Even though there was no reason to do so, Pauly wasn't the only one hoping that Owen could be saved. Beth Tomson stood quietly contemplating Katriva's plans, and the experience was surreal. Against her heart and against her wishes she had battled him to a standstill in the marshland, giving them just enough time to make a narrow escape. Her sister Becca was right—she still had deep feelings for Owen. In modern terms one might say that the best way to describe their relationship was "it's complicated."

            Like Owen, she was once under the guidance of Mr. Tout, and made the mistake of striking a deal with the deranged old carnival master turned dictator. At Tout's "request" she had tricked Owen, while at the same time dooming his brother Pauly to a life in the underground dungeons of the lurkers. During the time she spent with Owen they encountered a true gauntlet of dangerous situations. In doing so they saved one another from several life or death encounters.

            They had also fallen in love, which is where the real tragedy between them began.

            Caught between her allegiance to her twin sister Becca and her feelings for Owen, she delivered him to Mr. Tout. It was justifiable at the time, and it was the second most painful thing she had ever done. It was also something she could never forgive herself for. What hurt most was that the same lack of forgiveness held true for Owen. The word "sorry" was not in his vocabulary, particularly where she was involved. He despised her and wanted to destroy her, and she knew that the next time they met it was quite likely that only one of them would survive. Still, like Pauly, she hoped for a miracle that would bring back the Owen they both knew and loved.

            As she listened, Beth was still nursing the wounds he had inflicted on her during his first two attacks. Hoping that he might still have a spark of feeling for her, she hadn't even tried to defend herself. In this instance, that was simply not the case. The look in his eyes was that of someone who was out to harm her, maybe even kill her. When push came to shove she had to fight back. If not totally for herself, she had to protect the others, particularly Katriva.

            It was of little consolation had she known that Owen was still smarting from the force of the blow she finally countered with. It was obvious in the look of surprise when she blasted him full-on with a spell known as the leveler that sent him flying backward into the marsh.

            Still, despite everything that had happened, she could not bring herself to hate him, and it terrified her. Her deepest fear was that somewhere down the line Becca would be right again in saying that her feelings for Owen would become a big problem.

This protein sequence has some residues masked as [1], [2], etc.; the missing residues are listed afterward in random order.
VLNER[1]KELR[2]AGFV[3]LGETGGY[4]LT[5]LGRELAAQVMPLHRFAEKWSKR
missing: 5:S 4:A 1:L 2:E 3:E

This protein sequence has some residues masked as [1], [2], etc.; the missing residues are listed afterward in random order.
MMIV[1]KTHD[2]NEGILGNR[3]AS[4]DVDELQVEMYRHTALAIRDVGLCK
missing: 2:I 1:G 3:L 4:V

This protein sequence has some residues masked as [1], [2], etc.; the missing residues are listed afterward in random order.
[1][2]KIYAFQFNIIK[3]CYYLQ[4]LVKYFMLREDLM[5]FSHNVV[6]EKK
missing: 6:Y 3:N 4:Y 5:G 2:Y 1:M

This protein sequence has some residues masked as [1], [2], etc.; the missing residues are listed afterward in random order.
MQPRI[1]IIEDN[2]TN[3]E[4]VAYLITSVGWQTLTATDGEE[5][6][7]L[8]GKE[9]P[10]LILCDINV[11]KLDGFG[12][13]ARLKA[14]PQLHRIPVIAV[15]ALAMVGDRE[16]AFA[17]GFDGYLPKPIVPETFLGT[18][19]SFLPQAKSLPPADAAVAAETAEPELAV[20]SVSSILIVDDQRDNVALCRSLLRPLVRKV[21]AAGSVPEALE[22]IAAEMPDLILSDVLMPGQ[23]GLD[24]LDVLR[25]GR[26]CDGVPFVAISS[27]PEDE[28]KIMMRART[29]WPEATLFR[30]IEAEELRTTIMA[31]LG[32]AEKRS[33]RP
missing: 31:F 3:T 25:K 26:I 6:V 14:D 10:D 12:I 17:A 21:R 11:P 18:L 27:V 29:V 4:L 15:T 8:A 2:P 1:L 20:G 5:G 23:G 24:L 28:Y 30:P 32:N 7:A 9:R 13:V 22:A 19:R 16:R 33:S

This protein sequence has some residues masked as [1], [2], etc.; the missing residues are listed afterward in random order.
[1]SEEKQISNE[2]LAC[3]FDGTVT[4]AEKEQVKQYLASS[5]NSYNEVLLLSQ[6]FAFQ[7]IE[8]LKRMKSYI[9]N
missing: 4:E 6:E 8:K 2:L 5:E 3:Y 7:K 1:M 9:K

And then there was Katriva.

            For a brief period Beth had carried the girl's essence within her. Under her guidance they had somehow, against all odds, made it to this point. As she listened to Katriva speaking to the group, the voice was familiar. After all, she had heard it in her thoughts at the most critical moments during her recent trip to Tout's island. But now that the girl who belonged to that voice stood right in front of her, she was taken by Katriva's simple beauty. Some girls go out of their way to look attractive. Katriva didn't need to. Her dark brown eyes accentuated her ebony skin and her hair hung just right in a series of braids neatly flowing from the top of her head and traveling halfway down her back.        

            Lutang, the sixth onlooker, was a most unusual addition to their group. And, like the others, he had an old score to settle with Mr. Tout. As the former leader of the whirlcats, he thought his disdain for the man couldn't be any worse after what Tout had done to his kinsmen several years earlier.

            He was wrong.

            Out of nowhere Xander, his greatest rival among the whirlcats, gave his life to save both him and Katriva. Sensing that he was about to finish second best in their confrontation, Tout attempted to destroy the girl's body, launching a desperate volley of destructive magic in her direction. It would have taken out Lutang as well, if not for Xander's selfless actions. He had no idea his former nemesis was even on the island until he threw himself in front of Tout's attack. In the process he paid the ultimate price.

            His dying words were still fresh on Lutang's mind as he sat there, still dismayed by the actions of his former enemy. "I'm sorry Lutang, please forgive me," Xander choked out during his final moments. "I was always jealous of your bravery. I just wanted to be brave like you." Being brave was the last thing on Lutang's mind at that moment as he pondered his adversary's incredibly selfless sacrifice. He thought back to his own last words to his fellow whirlcat, and how insufficient they now seemed.